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No lettering practice time? Make some! (+ free time-tracking printable!)

Let’s be real: we only have 24 hours in a day. If we actually get 8 hours of slaeep in, that’s 1/3 of the day gone. Factor in work, meals and commute time, and the remaining time is paltry at best. Where on earth then, can we find time to practice lettering?

But practice makes progress.

That’s the only way you’re going to improve. There is no magic potion — if there were, I’d definitely be writing a post about it. Something like “Need to get good at lettering? Here’s a magic potion (recipe inside)!”

The problem is time. But here’s the good news: you can make lettering practice time.

We waste pockets of time throughout the day. I give myself an hour to commute to my workplace, but I normally arrive 15 minutes early. Before lettering, I would kill time by scrolling through Facebook or Instagram.

Now? I find a place to sit down, take out my brush pen and notepad and letter.

The great part about brush pen lettering is how portable it is. You don’t even need a table — I usually do it in my lap. It isn’t the most ideal, but as long as you’re not in a moving vehicle, you’re good to go!

Related: Brush Lettering: Best Calligraphy Pens for Traveling

How did I find these pockets of time? Well, two words, one thing: time tracking. But there are a few ways to do this!

Digital Time Tracking with RescueTime (it’s free!)

If you’re constantly glued to a screen, RescueTime is an awesome app that does your time tracking for you. It categorises your apps and websites as productive and not productive — though you can tweak those categories too! — and delivers a weekly report to your email.

Long story short, it does your (digital) time tracking for you.

Analog Time Tracking

But if you know me, you’d know that I like pen and paper best! Digital doesn’t have enough nuance. An app like RescueTime categorises websites and programs into work and play, productive and not productive. But take OmmWriter for example. I write my blog posts on it, but I also use it to do free writing when I’m stressed. Or Pinterest! I might be pinning lettering-related pins — productive. Then I may get distracted by a gorgeous Save The Date card and fall down the wedding-themed rabbit hole for an hour or two.

The Colour-Coded Tracker

Digital apps don’t have the nuance I need, so I use a spiraldex in my bullet journal to track what I spend my time on.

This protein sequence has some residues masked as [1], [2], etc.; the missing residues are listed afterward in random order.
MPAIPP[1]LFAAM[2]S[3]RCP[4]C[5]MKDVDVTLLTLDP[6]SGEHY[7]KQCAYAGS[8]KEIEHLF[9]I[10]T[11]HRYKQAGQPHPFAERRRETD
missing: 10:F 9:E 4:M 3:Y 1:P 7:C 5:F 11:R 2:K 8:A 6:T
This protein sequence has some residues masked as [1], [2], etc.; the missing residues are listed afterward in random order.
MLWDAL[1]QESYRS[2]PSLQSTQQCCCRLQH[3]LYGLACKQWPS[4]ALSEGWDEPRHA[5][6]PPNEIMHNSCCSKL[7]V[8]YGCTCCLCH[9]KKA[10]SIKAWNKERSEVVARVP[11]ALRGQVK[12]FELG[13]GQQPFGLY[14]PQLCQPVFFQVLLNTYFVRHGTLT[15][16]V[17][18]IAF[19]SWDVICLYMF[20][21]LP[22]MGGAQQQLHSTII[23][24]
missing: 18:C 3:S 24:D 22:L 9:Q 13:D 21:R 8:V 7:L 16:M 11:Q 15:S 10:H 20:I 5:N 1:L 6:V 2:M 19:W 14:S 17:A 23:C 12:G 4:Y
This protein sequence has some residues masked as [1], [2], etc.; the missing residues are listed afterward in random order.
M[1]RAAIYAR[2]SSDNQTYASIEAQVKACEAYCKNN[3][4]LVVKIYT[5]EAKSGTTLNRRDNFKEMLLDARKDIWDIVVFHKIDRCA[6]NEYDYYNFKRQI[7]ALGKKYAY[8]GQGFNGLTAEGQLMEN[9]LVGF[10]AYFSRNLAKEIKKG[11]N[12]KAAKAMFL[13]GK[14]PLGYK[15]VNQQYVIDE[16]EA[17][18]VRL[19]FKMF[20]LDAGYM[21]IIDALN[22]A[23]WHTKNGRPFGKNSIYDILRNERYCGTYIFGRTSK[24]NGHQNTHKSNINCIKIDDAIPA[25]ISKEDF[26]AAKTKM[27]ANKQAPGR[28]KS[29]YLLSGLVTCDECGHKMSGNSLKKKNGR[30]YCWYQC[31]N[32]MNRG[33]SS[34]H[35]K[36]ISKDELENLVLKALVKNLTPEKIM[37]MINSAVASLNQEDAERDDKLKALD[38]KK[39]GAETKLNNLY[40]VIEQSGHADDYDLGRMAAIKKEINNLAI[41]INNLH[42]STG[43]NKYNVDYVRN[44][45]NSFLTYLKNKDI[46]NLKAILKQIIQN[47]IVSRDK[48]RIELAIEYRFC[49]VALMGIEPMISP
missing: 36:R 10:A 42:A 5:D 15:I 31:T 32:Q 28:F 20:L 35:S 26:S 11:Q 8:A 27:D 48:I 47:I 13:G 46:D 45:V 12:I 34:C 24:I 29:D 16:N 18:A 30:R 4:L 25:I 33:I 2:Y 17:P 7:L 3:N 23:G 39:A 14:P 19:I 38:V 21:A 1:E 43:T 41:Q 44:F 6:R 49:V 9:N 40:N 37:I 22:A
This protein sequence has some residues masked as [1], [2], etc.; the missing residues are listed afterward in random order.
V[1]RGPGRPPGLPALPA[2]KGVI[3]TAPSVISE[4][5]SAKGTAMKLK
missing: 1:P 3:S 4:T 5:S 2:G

Here’s how a spiraldex works: you assign a colour to each activity — for example, red for time spent with my boyfriend, amber yellow for tutoring, grey for meals and sleep and being a bum, purple for working on the blog — and color it in accordingly as the day goes by.

I made it a little more complicated by splitting each section of the spiral into two. The inner spiral is where I plan what I want to do. The outer spiral is what actually happens. As you can probably tell, things don’t always go according to plan!

If drawing that feels daunting, fret not, lovely human! Try timelines instead! Simply just write 1 to 24 at regular intervals and go from there. There are also pen-friendly stickers that you can get instead.

The 15-Minute Tracker

But maybe colour isn’t for you. If you move around a lot, carrying anywhere from 5 to 10 coloured pens could be unnecessary weight you just don’t want to deal with.

What I’ve nicknamed the 15-Minute tracker might be more your style. I learnt this from one of my favourite blogging bloggers and it’s really simple: write down everything you do, every 15 minutes, for a day.

To make it easy for you to get started, I created a set of printables for both analog tracking methods. I can’t print the spiraldex without violating copyright, but a 24-hour timeline works just as well. Download it, print it and start tracking!

Once you’ve tracked a day or two of your usual routine, take a look at how you spend your time and make adjustments. Do you usually come back 10 minutes early from your lunch break? Is there a lull in the morning between packing the kids off to school and getting ready for work that you normally spend scrolling through Facebook?

Once you’re aware these precious little pockets of time exist, the next time they come round, you can make the conscious decision to turn it into lettering practice time. Don’t grab your phone or some Z’s, snatch up your brush pen and paper instead!

What do you think of my way to create lettering practice time?

Try it out and let me know how it works for you. Until next time!